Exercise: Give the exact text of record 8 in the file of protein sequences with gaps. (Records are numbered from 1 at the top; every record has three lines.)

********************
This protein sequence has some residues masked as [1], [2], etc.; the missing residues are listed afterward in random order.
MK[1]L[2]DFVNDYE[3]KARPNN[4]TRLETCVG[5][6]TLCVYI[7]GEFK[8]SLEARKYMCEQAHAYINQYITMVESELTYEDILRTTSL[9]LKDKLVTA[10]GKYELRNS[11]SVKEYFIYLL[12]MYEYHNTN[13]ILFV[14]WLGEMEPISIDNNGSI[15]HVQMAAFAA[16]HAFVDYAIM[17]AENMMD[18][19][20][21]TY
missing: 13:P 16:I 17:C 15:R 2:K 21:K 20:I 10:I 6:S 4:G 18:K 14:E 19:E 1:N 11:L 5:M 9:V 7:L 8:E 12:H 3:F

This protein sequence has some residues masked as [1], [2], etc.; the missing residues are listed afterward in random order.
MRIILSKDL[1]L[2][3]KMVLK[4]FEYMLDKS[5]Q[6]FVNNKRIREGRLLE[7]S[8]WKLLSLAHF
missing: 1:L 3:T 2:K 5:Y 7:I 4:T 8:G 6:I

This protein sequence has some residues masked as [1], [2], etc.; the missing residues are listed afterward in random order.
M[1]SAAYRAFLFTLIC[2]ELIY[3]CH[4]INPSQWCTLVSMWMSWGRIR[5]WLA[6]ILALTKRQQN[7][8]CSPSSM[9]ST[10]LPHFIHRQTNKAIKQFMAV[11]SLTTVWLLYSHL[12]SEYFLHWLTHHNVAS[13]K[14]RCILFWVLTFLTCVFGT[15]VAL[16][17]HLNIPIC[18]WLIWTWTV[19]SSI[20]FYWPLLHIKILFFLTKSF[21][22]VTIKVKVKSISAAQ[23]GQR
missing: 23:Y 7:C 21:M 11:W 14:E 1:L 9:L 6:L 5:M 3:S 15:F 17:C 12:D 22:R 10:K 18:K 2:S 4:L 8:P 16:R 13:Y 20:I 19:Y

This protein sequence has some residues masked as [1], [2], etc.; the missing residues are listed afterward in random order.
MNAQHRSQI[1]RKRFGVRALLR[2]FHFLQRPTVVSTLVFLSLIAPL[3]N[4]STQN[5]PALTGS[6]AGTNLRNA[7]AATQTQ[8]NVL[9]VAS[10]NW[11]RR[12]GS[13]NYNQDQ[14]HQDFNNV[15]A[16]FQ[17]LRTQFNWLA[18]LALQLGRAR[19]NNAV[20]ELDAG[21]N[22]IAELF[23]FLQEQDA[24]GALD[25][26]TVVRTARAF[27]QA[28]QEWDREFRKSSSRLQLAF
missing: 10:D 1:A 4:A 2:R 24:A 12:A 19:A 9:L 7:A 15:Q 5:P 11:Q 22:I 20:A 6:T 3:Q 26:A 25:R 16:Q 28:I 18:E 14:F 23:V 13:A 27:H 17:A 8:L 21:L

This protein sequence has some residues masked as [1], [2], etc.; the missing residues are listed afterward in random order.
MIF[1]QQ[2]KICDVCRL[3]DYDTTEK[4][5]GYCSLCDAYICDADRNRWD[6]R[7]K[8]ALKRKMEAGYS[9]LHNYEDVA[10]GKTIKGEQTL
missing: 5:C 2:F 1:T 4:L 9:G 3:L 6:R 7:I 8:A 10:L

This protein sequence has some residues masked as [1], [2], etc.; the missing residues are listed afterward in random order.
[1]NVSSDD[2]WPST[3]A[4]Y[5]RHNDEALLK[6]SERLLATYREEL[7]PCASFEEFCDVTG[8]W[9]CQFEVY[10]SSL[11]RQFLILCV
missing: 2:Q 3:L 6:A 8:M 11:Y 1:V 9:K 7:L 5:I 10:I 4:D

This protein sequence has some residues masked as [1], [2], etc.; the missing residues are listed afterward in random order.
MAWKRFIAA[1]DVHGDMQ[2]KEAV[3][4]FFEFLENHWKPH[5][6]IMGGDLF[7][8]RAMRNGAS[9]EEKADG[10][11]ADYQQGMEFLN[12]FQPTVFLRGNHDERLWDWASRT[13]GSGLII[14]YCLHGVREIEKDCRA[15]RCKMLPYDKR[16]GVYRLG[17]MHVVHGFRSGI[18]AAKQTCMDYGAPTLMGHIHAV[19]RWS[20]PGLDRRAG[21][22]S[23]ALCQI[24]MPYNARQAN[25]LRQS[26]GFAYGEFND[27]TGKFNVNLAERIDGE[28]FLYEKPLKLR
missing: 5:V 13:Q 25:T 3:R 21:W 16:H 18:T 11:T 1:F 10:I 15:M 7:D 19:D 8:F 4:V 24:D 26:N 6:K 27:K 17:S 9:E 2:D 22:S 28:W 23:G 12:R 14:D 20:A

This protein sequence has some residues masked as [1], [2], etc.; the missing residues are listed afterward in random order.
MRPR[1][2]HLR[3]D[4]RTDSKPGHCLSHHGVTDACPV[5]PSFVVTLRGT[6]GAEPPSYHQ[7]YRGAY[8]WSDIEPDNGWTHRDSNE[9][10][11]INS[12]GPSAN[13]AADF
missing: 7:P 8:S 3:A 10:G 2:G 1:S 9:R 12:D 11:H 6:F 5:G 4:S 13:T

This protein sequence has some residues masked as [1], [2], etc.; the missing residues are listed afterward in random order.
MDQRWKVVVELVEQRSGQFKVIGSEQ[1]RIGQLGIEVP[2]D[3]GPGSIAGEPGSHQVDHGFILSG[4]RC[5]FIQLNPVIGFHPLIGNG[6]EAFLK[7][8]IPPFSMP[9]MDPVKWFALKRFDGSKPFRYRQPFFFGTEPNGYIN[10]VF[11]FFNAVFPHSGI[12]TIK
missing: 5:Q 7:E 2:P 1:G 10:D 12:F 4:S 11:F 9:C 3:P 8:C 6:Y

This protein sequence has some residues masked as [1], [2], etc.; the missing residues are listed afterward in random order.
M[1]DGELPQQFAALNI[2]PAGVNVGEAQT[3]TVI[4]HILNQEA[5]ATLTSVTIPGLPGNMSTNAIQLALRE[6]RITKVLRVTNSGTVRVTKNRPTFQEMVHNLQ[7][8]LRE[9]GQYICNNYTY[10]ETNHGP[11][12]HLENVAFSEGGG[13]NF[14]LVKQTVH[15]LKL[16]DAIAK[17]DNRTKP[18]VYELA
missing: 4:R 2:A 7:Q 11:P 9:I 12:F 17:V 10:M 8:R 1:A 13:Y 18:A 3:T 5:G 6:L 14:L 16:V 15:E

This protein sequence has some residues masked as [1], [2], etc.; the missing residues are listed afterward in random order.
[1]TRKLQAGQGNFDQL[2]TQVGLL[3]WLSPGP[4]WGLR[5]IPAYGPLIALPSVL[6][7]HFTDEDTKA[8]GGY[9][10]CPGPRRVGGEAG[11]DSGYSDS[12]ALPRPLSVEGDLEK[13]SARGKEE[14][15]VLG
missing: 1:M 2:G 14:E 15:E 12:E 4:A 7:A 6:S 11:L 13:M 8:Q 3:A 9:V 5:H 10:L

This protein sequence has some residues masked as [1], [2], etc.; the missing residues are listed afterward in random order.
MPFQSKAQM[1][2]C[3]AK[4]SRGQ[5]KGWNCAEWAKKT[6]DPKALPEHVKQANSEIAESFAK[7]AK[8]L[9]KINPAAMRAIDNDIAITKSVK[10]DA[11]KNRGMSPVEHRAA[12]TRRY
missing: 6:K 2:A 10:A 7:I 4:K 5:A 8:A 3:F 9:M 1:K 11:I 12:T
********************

This protein sequence has some residues masked as [1], [2], etc.; the missing residues are listed afterward in random order.
MRPR[1][2]HLR[3]D[4]RTDSKPGHCLSHHGVTDACPV[5]PSFVVTLRGT[6]GAEPPSYHQ[7]YRGAY[8]WSDIEPDNGWTHRDSNE[9][10][11]INS[12]GPSAN[13]AADF
missing: 7:P 8:S 3:A 10:G 2:G 1:S 9:R 12:D 11:H 6:F 5:G 4:S 13:T